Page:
Food for thought:

Is this an effective way to educate people and motivate them to do something about health issues?

What is something that you have seen done that is similar to this?

Posted by: karemyr10 | October 22, 2010

Rescued Miners Face many Physical and Mental health Challenges

I recently heard a brief part of a news story on NPR about the miners in Chile who may not have mental health care as part of their promised health care package for the next 6 months. So of course I hop on the website to read more on this. The story spoke about all the health challenges that the miners are facing. Dr. Holland, a psychologist for NASA who dealing with mental health struggles that astronauts may face due to confinement and isolation traveled down to Chile to help doctors know how to deal with the things that may arise among the miners. Also they are encouraging them to do some counseling sessions together where they can discuss their feelings about the situation. Dr. Holland stated the following: “I’m sure the physicians down there are looking for any signs of anxiety reactions or depression or even PTSD.” He says that the families and friends will have to learn to deal with anything of the things that may come up. Although he said that they all seemed so happy and connected with the people there. The miners I guess sent back the peaches that were given to them during their first meal and that is a really good sign because that shows that they are not disconnected with society. Some may go on to be perfectly fine and some may have a hard time so only time will tell.

Chilean Miners

Posted by: karemyr10 | October 19, 2010

Suicides on BYU Campus

Well over 6 months ago a group of 3 other public health students and I began preparations to start an Active minds chapter here on campus since there isn’t one already. Active minds serves college students but help to remove the stigma about mental health, helps to start conversation within peers about what they are going through and it serves as a liason between the counsouling centers and students. They also work to raise awareness and help those thinking about committing suicides. We went through BYUSA to make sure all the paper work was done, they told us we had to be a Student Assoication.  Long story short we had to obtain a signature from the dean of a college, have an advisor from that college and so forth. We did everything they asked us when we spoke with Micheal Barnes (assiant dean of the life sciences college overseeing public health) he informed us that he wasn’t that interested. First opinion, why not if this is a public health issuse? We spoke with some others who also told us they weren’t intersted ethier.

Turns out that BYU doesn’t want to be associated with any clubs (Active Minds) that are dealing with the topic of suicide. WHY? I don’t know that is the question I am asking myself. The Daily Universe wrote a story on suicides on campus back in 2004 but since very little amount of articles have been written on the topic. Yesterday I was informed (by the roommate) that a female student BYU attempted suicide in her apartment, she is in the hospital. An employee of the counseling center informed on of members of club we are trying to get going that one of her clients killed himself Oct. 13 of this month. She also told him that during the Summer another student committed suicide in the Tanner building. And this semester alone 3 people have attempted to take away their lives.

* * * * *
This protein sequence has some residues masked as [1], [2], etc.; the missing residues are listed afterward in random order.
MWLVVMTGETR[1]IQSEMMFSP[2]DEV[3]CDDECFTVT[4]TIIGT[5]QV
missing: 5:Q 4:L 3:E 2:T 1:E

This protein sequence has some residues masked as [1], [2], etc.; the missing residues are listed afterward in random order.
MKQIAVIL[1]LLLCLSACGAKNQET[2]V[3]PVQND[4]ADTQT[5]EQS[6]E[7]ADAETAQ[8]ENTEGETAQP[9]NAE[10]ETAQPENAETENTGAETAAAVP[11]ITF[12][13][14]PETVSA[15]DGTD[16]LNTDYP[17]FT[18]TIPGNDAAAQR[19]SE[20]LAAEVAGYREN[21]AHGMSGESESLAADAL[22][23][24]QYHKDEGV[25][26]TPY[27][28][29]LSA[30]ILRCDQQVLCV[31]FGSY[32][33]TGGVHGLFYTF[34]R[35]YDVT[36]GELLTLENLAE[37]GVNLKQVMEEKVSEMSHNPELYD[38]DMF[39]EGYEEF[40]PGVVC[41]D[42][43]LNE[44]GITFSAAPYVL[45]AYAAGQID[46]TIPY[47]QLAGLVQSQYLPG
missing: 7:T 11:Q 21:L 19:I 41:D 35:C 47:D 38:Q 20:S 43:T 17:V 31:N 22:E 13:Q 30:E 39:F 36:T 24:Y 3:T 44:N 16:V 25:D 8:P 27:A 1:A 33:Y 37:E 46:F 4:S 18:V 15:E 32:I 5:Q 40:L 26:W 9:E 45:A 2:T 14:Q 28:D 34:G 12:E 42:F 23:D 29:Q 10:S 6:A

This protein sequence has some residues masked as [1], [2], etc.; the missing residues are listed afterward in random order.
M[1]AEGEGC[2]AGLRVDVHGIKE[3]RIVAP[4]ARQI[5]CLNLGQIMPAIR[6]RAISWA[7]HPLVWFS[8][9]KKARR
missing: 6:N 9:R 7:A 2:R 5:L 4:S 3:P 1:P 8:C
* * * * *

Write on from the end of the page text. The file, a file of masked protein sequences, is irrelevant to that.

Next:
So my gosh why won’t they let us help? We decided to become an indepent club and leave the Active Minds name behind however, BYUSA has so far taken 3 weeks and still don’t have our approval ready?

2  Questions:

1. Why would BYU not offer this information to the general student population? (they don’t have to tell us who did it but that it is happening)

2. What can we do to help those who may be thinking about taking their lives away?

Posted by: karemyr10 | October 19, 2010

Global Mental Health Awareness Day!

World health day

Well it turns out  I am a little late for this celebration but like Thanksgiving you don’t need just one day to be grateful. Like wise global mental health awareness was Oct. 10, 2010. The day was developed by the World Federation for Mental Health to promote mental health education throughout the world. With so many days and months dedicated so many people and causes this is one of those that gets lost amidst all the calendars in the world. I don’t know about you but I didn’t know about this as an awareness day until 2 months ago. Once again because mental health isn’t taken seriously. Just on campus within the last few weeks there has been a suicide and an attempted suicide. However, news of this natures goes unnoticed.

Nonetheless, there were several activities through the world being done to raise awareness about this issues here are some of them.